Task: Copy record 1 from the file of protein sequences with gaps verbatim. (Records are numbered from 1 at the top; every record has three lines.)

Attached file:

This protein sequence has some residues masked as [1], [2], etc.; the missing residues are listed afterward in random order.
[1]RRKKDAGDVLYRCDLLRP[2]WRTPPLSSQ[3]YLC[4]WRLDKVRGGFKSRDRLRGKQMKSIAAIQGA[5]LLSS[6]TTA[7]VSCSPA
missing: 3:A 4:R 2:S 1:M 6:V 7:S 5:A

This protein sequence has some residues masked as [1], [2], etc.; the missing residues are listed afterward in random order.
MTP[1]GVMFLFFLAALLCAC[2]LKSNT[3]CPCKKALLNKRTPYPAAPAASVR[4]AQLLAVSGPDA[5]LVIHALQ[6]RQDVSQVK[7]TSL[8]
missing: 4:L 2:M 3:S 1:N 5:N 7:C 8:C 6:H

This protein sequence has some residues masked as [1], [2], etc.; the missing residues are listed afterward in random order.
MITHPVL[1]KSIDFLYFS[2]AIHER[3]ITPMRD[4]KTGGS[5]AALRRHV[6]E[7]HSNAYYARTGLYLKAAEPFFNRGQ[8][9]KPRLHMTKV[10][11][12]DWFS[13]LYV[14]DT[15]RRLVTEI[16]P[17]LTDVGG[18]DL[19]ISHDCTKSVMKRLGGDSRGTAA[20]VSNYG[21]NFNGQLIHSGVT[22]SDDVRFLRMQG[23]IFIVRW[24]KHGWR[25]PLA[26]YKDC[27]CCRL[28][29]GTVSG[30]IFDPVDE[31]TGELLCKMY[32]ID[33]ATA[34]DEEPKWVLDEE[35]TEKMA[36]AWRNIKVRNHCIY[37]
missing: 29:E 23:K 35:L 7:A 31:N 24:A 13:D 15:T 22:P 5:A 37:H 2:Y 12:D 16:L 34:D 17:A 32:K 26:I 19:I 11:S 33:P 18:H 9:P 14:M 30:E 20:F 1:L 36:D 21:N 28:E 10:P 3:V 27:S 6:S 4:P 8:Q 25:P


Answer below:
This protein sequence has some residues masked as [1], [2], etc.; the missing residues are listed afterward in random order.
[1]RRKKDAGDVLYRCDLLRP[2]WRTPPLSSQ[3]YLC[4]WRLDKVRGGFKSRDRLRGKQMKSIAAIQGA[5]LLSS[6]TTA[7]VSCSPA
missing: 3:A 4:R 2:S 1:M 6:V 7:S 5:A